Law & the Courts

The Corner

A Federal Court Was Right To Let Ezekiel Elliott Play

When is the NFL like a college campus? When it’s creating and running its own embarrassing and absurd system of kangaroo courts.

Unless you hate America (or were dodging a hurricane), you were watching football this weekend. And if you were watching football, you were listening to commentary about Dallas Cowboy star running back Ezekiel Elliott. On Friday, federal judge Amos Mazzant granted Elliott’s motion for a preliminary injunction, blocking the NFL from enforcing Elliott’s six-game suspension for alleged domestic violence. The order was the latest black eye for a league that can’t seem to figure out how to run a sane or even decent disciplinary system for its athletes.

The league is under increasing public pressure to deal with athlete misconduct, especially for domestic violence, but that doesn’t mean the NFL can skip basic due process. Honestly, when I read the court’s opinion, I felt like I was reading a tale from the worst of campuses. Consider the following:

-The NFL disregarded law enforcement’s decision not to prosecute Elliott, a decision made because the police were concerned about “conflicting versions of what had taken place over the listed dates.”

-The NFL disregarded the findings of its own investigator that the alleged victim’s “accusations were incredible, inconsistent, and without corroborating evidence to sufficiently support any discipline against Elliott.”

-The NFL denied Elliott’s request to cross-examine his accuser, and actively withheld exculpatory evidence from Elliott and from the player’s union.

This portion of the court’s opinion is particularly devastating:

Here, the NFLPA contends that the NFL withheld information regarding Roberts’s assessment of Thompson’s credibility and the credibility of the evidence from the NFLPA, Elliott, and possibly Commissioner Goodell. According to the facts before the Court, Roberts, a primary investigator of Elliott’s case, developed opinions about the credibility of witnesses she interviewed, including Thompson, as well as whether to issue punishment in the case. This information was not put into the Elliott Report and may not have been communicated to Commissioner Goodell. Because this information was not in the Elliott Report or any other documentary evidence the NFL provided to the NFLPA, neither the NFLPA nor Elliott knew about Roberts’s opinions. Thus, the Court finds, the NFL further sought to ensure that the NFLPA and Elliott would never find out about Roberts’s opinions by arguing that her testimony would be cumulative of Friel’s and unnecessary in the arbitration. While the last effort failed, the NFL’s initial efforts to stop the NFLPA and Elliott from learning of the relevant evidence of Roberts’s opinions were successful. The NFLPA and Elliott were unable to present this relevant evidence and instead unexpectedly learned this at the end of the second day of arbitration.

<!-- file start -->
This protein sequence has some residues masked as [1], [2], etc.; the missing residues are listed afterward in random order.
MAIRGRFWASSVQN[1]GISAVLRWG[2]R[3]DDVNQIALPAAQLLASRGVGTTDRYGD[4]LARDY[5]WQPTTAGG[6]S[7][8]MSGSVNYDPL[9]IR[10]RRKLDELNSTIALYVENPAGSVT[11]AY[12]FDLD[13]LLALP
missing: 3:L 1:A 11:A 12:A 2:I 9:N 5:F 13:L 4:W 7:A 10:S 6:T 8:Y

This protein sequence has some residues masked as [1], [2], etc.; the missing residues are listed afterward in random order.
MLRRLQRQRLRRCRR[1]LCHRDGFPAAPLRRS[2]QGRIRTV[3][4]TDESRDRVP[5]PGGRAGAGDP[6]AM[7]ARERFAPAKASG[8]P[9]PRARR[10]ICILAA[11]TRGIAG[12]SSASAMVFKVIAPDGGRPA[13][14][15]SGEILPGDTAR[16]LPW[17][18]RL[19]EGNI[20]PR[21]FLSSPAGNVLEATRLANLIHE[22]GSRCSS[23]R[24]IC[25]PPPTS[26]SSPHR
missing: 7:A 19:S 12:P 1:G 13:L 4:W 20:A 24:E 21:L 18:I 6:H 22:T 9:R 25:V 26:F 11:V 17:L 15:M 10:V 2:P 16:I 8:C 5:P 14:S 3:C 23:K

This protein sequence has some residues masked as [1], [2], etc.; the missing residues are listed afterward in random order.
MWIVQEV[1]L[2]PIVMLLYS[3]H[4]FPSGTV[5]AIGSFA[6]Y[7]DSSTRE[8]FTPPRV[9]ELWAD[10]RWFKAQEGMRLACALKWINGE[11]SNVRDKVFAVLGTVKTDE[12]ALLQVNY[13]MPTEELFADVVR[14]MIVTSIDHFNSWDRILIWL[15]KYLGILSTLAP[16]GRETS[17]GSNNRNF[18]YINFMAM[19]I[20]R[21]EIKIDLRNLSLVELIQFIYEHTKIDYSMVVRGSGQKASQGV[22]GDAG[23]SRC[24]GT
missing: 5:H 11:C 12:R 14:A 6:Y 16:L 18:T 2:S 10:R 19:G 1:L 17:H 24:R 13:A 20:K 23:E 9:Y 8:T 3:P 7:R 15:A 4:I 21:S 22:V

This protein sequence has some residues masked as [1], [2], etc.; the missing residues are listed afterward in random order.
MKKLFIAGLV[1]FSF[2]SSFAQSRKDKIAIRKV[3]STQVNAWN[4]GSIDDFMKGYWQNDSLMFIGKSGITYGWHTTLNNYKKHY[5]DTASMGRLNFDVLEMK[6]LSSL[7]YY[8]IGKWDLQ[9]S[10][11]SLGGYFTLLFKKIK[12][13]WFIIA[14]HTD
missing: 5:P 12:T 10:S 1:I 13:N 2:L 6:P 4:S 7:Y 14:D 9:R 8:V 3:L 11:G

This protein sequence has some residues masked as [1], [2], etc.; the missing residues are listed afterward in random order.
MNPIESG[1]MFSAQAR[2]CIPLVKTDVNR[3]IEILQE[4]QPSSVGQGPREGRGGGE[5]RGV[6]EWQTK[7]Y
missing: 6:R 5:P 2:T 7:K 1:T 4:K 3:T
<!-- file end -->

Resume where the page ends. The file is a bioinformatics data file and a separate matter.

It doesn’t take lawyer to understand that the NFL’s conduct was fundamentally unfair. While the league may ultimately win its appeal of the trial court’s injunction (courts typically give wide latitude to arbitrators, even when proceedings are flawed), how many times will important American institutions have to learn that there’s no substitute for due process? It’s unacceptable to create judicial systems that seem designed to manufacture particular results rather than reach the truth.

Moreover, I’m automatically suspicious of any process that so readily disregards law enforcement findings. The NFL is certainly entitled to conduct its own investigations and create its own disciplinary system, but private entities tend to lack the investigative and judicial experience of law enforcement professionals. Again and again, colleges and corporations think they can do justice better than the courts. Again and again, however, they cut corners, embarrass themselves, and — most importantly — damage real people’s lives.

I don’t know if Elliott assaulted his girlfriend. I don’t know if he really, truly deserves to play next Sunday. But he does deserve due process, and the NFL certainly deserves its judicial beatings – at least until its justice system improves.

David French — David French is a senior writer for National Review, a senior fellow at the National Review Institute, and a veteran of Operation Iraqi Freedom.

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